If the trainee doesn't understand what something is, make sure that they try and figure it out themselves before coming for help. Building a website by hand is absolutely painful, and they might want to throw their computer out the window or just install Wordpress - no, no, no. There are so many things to learn by doing it the hard way, which is the only way.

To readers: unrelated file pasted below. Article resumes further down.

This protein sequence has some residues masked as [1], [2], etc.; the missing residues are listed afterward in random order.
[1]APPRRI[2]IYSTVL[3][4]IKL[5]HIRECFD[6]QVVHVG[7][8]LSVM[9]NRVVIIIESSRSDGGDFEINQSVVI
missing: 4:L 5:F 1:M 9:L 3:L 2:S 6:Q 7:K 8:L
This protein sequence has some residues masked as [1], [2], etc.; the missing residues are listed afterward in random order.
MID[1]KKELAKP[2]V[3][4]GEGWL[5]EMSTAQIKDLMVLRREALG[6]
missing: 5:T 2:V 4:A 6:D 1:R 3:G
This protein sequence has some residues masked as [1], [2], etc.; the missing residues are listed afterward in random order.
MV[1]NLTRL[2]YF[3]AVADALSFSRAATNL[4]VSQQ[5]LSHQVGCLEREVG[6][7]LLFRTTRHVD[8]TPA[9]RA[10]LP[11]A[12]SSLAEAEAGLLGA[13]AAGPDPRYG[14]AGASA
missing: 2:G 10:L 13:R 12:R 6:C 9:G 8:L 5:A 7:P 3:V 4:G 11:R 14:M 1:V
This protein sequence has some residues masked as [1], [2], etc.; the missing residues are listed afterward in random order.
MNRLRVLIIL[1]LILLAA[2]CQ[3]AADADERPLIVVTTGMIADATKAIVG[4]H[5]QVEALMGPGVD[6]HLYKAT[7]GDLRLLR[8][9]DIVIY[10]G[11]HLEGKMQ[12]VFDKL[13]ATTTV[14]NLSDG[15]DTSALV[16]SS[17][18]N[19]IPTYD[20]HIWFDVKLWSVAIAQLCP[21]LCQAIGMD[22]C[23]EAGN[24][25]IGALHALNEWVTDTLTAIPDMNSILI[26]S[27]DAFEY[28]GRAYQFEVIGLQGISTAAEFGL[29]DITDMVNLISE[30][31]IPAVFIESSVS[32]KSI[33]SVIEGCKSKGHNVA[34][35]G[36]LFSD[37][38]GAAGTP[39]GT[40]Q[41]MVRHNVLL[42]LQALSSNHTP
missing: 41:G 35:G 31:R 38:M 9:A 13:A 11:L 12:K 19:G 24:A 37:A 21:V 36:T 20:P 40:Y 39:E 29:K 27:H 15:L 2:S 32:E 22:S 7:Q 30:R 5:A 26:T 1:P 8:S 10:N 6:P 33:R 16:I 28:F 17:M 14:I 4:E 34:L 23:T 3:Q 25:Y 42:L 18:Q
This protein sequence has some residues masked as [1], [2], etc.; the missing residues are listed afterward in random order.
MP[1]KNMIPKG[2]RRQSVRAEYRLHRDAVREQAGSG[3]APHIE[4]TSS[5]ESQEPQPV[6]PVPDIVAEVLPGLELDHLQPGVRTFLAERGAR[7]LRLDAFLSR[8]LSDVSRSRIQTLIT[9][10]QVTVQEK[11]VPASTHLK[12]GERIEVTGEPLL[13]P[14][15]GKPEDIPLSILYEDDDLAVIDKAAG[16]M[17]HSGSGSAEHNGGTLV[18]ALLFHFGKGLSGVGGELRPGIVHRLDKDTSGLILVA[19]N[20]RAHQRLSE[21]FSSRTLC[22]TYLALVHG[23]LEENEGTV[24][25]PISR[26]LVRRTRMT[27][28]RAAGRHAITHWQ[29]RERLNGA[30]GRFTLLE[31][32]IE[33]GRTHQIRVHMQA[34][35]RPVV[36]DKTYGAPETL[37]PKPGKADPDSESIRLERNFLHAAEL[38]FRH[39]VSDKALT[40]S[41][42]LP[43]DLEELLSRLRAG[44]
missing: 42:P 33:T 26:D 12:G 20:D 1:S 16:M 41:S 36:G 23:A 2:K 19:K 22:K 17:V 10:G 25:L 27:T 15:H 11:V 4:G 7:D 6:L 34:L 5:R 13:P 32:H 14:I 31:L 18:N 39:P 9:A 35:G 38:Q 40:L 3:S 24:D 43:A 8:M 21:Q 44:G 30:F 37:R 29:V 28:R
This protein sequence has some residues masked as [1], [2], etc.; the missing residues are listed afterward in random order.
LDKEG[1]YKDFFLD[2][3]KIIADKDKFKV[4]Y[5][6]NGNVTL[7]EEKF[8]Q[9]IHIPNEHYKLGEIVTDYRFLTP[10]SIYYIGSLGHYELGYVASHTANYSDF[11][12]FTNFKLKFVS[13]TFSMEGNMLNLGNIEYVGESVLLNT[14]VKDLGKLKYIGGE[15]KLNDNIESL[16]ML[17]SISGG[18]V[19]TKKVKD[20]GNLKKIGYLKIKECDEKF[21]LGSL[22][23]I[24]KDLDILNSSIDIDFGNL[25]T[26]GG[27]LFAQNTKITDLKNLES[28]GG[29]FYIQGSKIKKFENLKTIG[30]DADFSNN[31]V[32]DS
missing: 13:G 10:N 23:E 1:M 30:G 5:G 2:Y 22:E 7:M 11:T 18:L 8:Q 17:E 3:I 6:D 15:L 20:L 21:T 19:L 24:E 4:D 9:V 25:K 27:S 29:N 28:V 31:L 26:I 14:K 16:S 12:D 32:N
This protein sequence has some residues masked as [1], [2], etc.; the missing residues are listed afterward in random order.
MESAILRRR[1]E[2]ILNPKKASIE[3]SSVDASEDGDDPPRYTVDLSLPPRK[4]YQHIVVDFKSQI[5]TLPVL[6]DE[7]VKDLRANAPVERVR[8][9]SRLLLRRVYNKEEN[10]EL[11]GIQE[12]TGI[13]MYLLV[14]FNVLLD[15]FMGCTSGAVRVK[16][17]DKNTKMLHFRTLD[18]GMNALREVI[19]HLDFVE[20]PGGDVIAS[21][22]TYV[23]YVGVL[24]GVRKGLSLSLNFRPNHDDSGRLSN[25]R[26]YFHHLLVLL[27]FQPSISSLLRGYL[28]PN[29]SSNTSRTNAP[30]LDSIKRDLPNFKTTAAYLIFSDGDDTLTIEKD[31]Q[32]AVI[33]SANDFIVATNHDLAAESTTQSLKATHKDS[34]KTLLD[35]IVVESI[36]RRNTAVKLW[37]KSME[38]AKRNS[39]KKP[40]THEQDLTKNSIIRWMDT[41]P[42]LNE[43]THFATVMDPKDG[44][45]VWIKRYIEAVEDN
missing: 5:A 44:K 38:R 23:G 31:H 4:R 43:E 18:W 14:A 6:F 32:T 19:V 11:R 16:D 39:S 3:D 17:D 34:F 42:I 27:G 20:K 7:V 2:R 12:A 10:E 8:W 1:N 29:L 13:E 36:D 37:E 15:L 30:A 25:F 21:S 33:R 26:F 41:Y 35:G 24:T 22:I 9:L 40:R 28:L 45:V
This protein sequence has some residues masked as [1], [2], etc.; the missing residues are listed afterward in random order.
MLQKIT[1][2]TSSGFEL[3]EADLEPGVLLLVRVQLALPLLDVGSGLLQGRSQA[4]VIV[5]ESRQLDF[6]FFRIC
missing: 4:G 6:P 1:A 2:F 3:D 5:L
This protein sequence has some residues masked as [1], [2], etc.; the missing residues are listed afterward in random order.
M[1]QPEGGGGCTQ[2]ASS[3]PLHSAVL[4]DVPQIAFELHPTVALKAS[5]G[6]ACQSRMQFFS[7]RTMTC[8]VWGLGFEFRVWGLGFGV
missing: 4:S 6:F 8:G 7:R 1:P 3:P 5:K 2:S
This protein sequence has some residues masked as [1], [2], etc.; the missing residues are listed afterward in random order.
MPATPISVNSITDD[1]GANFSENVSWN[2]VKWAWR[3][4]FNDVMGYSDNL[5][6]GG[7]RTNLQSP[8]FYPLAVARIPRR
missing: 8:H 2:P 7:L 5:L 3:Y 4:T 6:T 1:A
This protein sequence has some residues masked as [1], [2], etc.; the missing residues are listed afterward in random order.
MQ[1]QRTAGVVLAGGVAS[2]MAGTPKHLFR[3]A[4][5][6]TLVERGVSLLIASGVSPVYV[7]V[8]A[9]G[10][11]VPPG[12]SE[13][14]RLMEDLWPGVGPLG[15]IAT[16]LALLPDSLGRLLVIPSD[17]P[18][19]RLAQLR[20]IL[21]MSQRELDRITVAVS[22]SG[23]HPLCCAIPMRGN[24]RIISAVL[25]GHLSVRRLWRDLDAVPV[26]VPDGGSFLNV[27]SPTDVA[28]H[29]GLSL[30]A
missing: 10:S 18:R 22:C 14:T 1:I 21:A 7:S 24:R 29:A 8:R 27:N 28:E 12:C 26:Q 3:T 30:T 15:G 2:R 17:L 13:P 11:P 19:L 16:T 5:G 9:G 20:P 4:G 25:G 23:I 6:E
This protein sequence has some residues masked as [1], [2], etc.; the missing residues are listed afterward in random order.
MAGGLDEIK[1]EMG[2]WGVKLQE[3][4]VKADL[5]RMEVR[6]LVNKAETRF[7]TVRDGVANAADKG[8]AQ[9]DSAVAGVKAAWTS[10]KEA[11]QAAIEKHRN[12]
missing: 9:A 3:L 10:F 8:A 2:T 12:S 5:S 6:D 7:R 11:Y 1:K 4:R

Grab a domain name and go setup shared hosting. A LAMP stack with Cpanel and log file access (example: hostgator) is probably the easiest. Set up Filezilla with your host's FTP details Set up a text editor (example: Notepad++, Sublime) and connect via FTP for quick deploy Create a 10-page flat site (NO CMS. That means no Wordpress!) Within the site, it must contain at least one instance of each the following: